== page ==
By Caleb Slinkard
The Commerce Journal
Have you ever heard of “The Hunger Games?” If you haven’t, you’ve been living under a rock for the past few months, or at least haven’t spent much time plopped in front of the television. Here’s a brief overview:
The Hunger Games is a trilogy by Suzanne Collins that consists of the Hunger Games, Catching Fire and Mockingjay.
I have read none of these books, partially because they’re young adult fiction and partially because I simply don’t have the time, but most of my friends have, so I’ve gotten a piecemeal explanation of their contents.
All three books were bestsellers, and their enormous popularity among both teenagers and adults has sparked a film adaptation directed by Gary Ross, who also directed “Seabiscuit.” The first movie will release this Friday.
Now, major film franchises based on enormously popular young adult fiction are nothing new to the 21st century (i.e., Twilight and Harry Potter), and they are often criticized by the segment of the population that wants nothing to do with them.
Like I said before, I haven’t read any of these books. I doubt I’ll see the movie, since I don’t really see that many movies in the theater, but I will say this: I’m glad it’s coming out.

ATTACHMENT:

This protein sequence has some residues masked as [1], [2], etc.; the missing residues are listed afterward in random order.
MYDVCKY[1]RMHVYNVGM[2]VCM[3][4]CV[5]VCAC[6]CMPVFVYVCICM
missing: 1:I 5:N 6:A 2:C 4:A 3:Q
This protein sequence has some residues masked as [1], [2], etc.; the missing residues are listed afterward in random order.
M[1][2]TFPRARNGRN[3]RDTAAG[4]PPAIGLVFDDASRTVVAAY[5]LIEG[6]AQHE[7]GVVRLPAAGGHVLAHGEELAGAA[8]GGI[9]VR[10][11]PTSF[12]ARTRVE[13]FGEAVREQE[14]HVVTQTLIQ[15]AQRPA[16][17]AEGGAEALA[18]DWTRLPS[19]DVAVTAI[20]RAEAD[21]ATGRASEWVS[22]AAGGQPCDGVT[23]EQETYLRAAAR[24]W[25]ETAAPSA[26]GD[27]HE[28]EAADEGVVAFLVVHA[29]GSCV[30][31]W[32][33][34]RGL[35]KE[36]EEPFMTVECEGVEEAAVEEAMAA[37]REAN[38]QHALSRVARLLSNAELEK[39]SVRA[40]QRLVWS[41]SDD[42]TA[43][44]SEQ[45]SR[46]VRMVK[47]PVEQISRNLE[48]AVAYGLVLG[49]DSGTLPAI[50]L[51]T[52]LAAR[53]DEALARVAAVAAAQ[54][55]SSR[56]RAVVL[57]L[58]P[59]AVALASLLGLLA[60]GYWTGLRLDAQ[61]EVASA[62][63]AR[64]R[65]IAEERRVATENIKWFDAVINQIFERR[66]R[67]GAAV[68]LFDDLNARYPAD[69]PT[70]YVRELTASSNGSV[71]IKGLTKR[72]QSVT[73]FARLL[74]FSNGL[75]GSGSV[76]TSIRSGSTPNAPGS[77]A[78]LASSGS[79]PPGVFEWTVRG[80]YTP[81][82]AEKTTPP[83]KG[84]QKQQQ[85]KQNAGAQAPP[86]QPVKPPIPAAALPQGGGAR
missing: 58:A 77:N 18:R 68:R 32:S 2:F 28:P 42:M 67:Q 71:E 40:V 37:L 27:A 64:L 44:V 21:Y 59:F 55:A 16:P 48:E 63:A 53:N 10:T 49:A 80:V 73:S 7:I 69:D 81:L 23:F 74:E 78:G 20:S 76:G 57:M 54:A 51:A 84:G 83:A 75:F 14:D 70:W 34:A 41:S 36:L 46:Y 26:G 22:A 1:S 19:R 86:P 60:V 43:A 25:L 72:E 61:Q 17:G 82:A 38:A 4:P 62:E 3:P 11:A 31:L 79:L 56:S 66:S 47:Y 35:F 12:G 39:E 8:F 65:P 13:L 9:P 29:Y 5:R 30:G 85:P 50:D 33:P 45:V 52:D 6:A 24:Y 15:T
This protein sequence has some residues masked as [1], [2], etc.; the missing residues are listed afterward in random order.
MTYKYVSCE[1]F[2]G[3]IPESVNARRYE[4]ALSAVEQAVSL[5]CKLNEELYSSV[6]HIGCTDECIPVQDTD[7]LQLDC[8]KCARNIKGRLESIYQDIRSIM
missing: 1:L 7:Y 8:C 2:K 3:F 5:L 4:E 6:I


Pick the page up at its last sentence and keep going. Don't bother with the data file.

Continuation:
This may come as surprise to those of you who have read my previous column “Exploring the science of good taste,” in which I basically said that critics opinions on the value of art are the most important ones.
But I’m glad the Hunger Games trilogy was so popular that its spawned a movie franchise for an entirely different reason.
I have no idea whether they’re well-written (I kind of doubt it), but I am glad they’re getting people to read.
While people may criticise the Harry Potter or Twilight franchise for a variety of reasons, these books helped get millions of young readers, many who detest the books they’re forced to read in school, to actually get excited about books.
Now maybe these readers will simply go from one young adult fiction novel to another, but the fact that they’re reading is fantastic.
There’s a wealth of great literature out there, but much of it is daunting to many youth who are more used to being entertained and educated through more interactive mediums like television or the internet.
Perhaps many of the Hunger Games readers will never graduate to more advanced and meaningful literature. But it certainly can’t hurt.
Seeing today’s youth take a break from our laptops, iPhones and television screens to crack open a book is a great thing.
I’d love to see it more often.